1969 ‐ Super Bowl III ‐ New York Jets vs Baltimore Colts
New York Jets 16
Baltimore Colts 7
January 12, 1969
Super Bowl III was the third AFL-NFL Championship Game, but the first to be officially called the “Super Bowl”. Weeb Ewbank’s AFL champion New York Jets (11-3) entered the game as heavy underdogs to Don Shula’s NFL champion Baltimore Colts (13-1). Coming off a dominant season, the Colts were dubbed by the media as “the greatest team in Pro Football history.”
The game was played on January 12, 1969 at the Orange Bowl in Miami, Florida, the same venue as Super Bowl II. Though merged with the established NFL three years earlier, the fledgling AFL was not respected as having the degree of talent as the NFL. Additionally, the NFL champions won the first two Super Bowls easily.
Three days before the game, Jets quarterback Joe Namath told an audience at the Miami Touchdown Club, “We’re gonna win the game. I guarantee it.” Namath made his famous “guarantee” in response to a rowdy Colts fan.
The Colts opened the game without star quarterback Johnny Unitas, who had missed most of the season with a sore elbow, and they took the Jets lightly. The Jets subsequently drove 80 yards in the first quarter to take a 7-0 lead. They also intercepted Colts backup quarterback Earl Morrall three times in the first half.
Two field goals in the third quarter put the Jets up 13-0. A third field goal in the fourth quarter increased the Jets’ lead to 16-0. Unitas came off the bench and rallied the Colts with a touchdown drive. But the Jets closed out one of professional sports’ greatest upsets and won the first Super Bowl victory for the AFL, 16-7.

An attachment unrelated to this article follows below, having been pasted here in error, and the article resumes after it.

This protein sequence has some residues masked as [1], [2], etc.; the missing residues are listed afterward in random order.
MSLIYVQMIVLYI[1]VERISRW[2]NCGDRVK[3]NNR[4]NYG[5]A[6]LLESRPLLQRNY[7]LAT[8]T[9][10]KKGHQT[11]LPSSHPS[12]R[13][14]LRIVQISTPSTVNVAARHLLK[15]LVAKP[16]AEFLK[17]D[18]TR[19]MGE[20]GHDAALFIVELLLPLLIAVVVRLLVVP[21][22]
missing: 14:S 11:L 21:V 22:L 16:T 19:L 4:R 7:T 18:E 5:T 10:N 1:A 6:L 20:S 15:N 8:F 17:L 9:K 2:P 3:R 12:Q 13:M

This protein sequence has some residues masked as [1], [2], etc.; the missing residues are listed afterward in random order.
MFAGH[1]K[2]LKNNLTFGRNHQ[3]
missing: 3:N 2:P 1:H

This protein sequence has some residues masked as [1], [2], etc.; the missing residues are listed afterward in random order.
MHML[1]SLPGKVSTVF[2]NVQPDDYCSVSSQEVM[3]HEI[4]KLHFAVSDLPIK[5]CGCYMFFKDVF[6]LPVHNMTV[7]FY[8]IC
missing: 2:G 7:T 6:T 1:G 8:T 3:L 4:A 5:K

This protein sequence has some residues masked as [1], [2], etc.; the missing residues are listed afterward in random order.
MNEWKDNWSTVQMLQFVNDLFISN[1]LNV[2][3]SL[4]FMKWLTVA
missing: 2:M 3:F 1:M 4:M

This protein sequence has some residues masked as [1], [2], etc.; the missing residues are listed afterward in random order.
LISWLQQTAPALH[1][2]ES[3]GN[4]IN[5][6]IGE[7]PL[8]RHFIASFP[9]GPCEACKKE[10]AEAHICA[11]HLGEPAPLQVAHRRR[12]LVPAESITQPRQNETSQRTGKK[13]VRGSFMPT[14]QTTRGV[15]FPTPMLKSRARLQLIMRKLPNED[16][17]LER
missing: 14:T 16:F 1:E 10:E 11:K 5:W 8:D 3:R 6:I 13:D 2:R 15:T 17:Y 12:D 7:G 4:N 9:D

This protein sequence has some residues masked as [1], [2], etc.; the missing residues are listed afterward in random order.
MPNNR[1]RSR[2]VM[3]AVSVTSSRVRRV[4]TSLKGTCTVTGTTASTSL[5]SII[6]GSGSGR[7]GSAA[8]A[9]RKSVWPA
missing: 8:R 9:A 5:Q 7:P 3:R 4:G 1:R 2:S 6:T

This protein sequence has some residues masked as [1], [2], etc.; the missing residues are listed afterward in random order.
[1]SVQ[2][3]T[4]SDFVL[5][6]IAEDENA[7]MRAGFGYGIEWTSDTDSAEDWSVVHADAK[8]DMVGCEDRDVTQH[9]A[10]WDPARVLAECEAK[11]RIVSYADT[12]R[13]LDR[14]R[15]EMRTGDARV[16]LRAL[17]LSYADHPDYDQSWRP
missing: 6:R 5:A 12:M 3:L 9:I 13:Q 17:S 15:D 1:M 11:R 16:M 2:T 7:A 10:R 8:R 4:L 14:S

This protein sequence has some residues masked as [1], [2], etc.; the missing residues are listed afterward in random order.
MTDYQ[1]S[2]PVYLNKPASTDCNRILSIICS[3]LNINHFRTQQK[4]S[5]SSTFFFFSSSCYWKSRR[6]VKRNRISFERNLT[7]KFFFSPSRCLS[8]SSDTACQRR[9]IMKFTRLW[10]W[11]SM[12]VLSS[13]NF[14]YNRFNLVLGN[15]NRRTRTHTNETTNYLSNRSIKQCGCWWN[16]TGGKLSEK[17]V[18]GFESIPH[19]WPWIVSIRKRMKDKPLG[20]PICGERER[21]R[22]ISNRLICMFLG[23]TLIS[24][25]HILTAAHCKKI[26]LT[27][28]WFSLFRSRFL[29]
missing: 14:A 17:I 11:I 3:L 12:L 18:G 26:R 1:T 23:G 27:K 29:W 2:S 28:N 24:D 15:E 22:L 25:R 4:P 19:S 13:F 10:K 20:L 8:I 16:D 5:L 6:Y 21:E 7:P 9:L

Namath completed 17 out of 28 passes for 206 yards, and was picked the Most Valuable Player of Super Bowl III. The Jets gained 337 total yards, including 121 rushing yards by running back Matt Snell.
Around the World on January 12:
- Led Zeppelin’s first studio album, Led Zeppelin I, is released.
Around the NFL in 1969:
- January 11 – The AFL established a playoff format for the 1969 season with the champion in one division playing the runner-up in the other.
- February 7 – Vince Lombardi became part owner, executive vice-president, and coach of the Washington Redskins.
- May 1 – Jerry Wolman sold the Eagles to Leonard Tose.
- May 17 – Baltimore, Cleveland, and Pittsburgh agreed to join the AFL and form the 13-team American Football Conference in 1970. The NFL established a playoff format including the second-place team with the best record as a “wild-card” team in each conference.
- May 29 – NFL Commissioner Pete Rozelle negotiated a three-year contract with ABC to broadcast Monday Night Football beginning in 1970.
- August 9 – George Preston Marshall, president emeritus of the Redskins, died at 72.
- September 21 – The NFL opened the regular season with its 16 teams wearing a special patch marking its fiftieth year.